Oliver: Community journalism matters because you do

Joan Oliver
Joan Oliver

Words (and photos) matter. Journalism matters. You matter.

Anyone who has worked in community newspapering for any length of time knows that. After all, we are members of the community, too, and what happens here affects us all.

McHenry County is where I grew up. The Northwest Herald, this newspaper, has been where I’ve been a journalist for
28 years.

That’s why those of us who work at local newspapers are cut to the heart by the events last week at the Capital Gazette in Annapolis, Maryland. There, five employees were gunned down by a man who harbored a grudge against the paper because of a column that he felt defamed him.

Killed were editorial page editor Gerald Fischman, special publications editor Wendi Winters, sports writer and editor John McNamara, editor Rob Hiassen and sales assistant Rebecca Smith.

Although many of us did not know them, their job descriptions offer a rich picture of what they did. This newspaper has had its own versions of each. I can only imagine how devastating it would be to have that happen here. Although, sadly, it isn’t all that difficult.

As the details emerged, fellow journalists around the country have shared their own tales of being threatened by disgruntled readers and sources. Many of us have taken more than our fair share of profanity-laced rants that left us shaking afterward. What if this person comes here later?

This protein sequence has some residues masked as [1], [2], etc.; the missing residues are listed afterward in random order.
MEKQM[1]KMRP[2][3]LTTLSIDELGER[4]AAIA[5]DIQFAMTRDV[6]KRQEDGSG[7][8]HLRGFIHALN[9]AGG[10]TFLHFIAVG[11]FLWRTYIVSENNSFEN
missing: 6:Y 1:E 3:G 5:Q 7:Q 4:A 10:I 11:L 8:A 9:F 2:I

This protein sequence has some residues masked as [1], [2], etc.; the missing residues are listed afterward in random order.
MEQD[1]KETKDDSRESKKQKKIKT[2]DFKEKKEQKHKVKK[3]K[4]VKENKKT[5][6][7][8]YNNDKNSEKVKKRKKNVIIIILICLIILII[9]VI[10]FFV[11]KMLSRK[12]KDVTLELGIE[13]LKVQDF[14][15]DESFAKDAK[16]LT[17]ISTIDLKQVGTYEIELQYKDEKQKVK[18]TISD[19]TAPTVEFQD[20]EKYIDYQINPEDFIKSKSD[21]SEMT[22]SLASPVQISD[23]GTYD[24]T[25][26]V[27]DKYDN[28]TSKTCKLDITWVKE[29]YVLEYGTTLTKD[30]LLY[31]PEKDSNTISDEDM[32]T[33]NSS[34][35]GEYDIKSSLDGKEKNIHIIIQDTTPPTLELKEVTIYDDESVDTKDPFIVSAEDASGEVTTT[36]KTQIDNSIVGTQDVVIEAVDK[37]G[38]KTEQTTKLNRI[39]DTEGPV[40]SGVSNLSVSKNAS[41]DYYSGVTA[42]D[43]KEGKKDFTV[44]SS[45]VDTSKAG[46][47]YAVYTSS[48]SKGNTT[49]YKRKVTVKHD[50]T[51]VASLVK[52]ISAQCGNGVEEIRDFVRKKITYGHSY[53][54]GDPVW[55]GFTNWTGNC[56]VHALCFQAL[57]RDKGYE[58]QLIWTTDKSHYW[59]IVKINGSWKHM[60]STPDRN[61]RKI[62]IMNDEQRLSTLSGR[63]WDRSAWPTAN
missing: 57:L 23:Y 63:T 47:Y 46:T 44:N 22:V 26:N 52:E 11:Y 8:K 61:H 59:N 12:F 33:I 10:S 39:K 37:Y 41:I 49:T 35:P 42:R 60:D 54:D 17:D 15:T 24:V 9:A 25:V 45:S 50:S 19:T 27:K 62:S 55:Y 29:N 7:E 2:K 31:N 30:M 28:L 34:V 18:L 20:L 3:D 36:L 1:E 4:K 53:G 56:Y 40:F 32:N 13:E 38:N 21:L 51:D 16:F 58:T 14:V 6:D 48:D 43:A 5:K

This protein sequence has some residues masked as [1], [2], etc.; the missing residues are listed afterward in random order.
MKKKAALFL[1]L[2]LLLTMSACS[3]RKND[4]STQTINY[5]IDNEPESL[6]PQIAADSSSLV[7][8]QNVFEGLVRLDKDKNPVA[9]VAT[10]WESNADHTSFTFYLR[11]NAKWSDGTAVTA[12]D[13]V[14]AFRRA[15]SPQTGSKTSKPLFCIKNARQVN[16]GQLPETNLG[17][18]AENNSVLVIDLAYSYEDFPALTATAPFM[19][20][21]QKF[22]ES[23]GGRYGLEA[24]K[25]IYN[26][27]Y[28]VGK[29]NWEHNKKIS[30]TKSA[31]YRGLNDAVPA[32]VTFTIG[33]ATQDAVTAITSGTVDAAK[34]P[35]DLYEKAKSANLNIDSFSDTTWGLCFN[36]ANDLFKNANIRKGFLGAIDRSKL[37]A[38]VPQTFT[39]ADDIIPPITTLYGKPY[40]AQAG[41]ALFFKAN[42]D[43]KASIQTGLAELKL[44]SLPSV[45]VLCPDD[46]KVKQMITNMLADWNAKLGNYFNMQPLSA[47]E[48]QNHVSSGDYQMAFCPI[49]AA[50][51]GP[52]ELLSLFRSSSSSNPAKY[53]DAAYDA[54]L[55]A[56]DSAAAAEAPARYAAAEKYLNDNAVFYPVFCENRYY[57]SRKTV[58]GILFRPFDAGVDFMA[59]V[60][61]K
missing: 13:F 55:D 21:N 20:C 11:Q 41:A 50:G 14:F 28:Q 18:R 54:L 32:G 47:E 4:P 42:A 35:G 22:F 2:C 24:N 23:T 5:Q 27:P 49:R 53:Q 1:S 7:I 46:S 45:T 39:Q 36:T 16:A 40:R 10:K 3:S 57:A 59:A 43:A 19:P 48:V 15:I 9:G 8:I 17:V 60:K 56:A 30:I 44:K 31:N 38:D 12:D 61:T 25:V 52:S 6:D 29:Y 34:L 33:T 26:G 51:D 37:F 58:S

Despite that, few of us leave journalism because of such a possibility. Usually it’s the low pay and job cuts.

No, most of us feel a profound sense of duty to you, our readers. We feel it’s a mission to inform and report on our communities. We delight in telling stories of the good things that happen to our sports teams, community members and civic organizations. We care about you.

Yet, sometimes bad things happen and questionable deeds need to be exposed. That’s part of our mission, too. Most of you dear Northwest Herald readers get that, but a few still accuse of us trying to “sensationalize” things to sell papers.

A lot is said these days about “fake news,” meant to discredit all journalists. That’s unfair to those of us in the trenches, far away from the political nonsense that spurs such accusations.

Journalists are trained to get both sides, to be objective, to present stories in such a way that you readers get a full picture. It’s not always easy, but that’s why we cite documents and quote official sources.

Yes, sometimes we get it wrong. When we do, we’ll tell you, because we know what we do matters. We want to get it right.

Words matter, which is why it’s so troubling that our society has taken to making threats against those of us who work to keep you informed. Could this divisive climate have emboldened the shooter in Annapolis? It’s hard to say, but it’s not much of a stretch.

There’s a price to be paid to gather and disseminate information. We thank those who continue to support what we do by subscribing, whether in print or online. With a shrinking newsroom, it’s often harder to get the job done, but it’s not impossible. Yet.

The Capital Gazette published the next day despite the shooting because they know they have a responsibility to readers. Those of us in community journalism knew they would; it’s what we do.

It’s what we will continue to do, even if we’re doing it with heavy hearts.

• Joan Oliver is a former Northwest Herald assistant news editor. She has been associated with the Northwest Herald since 1990. She can be reached at

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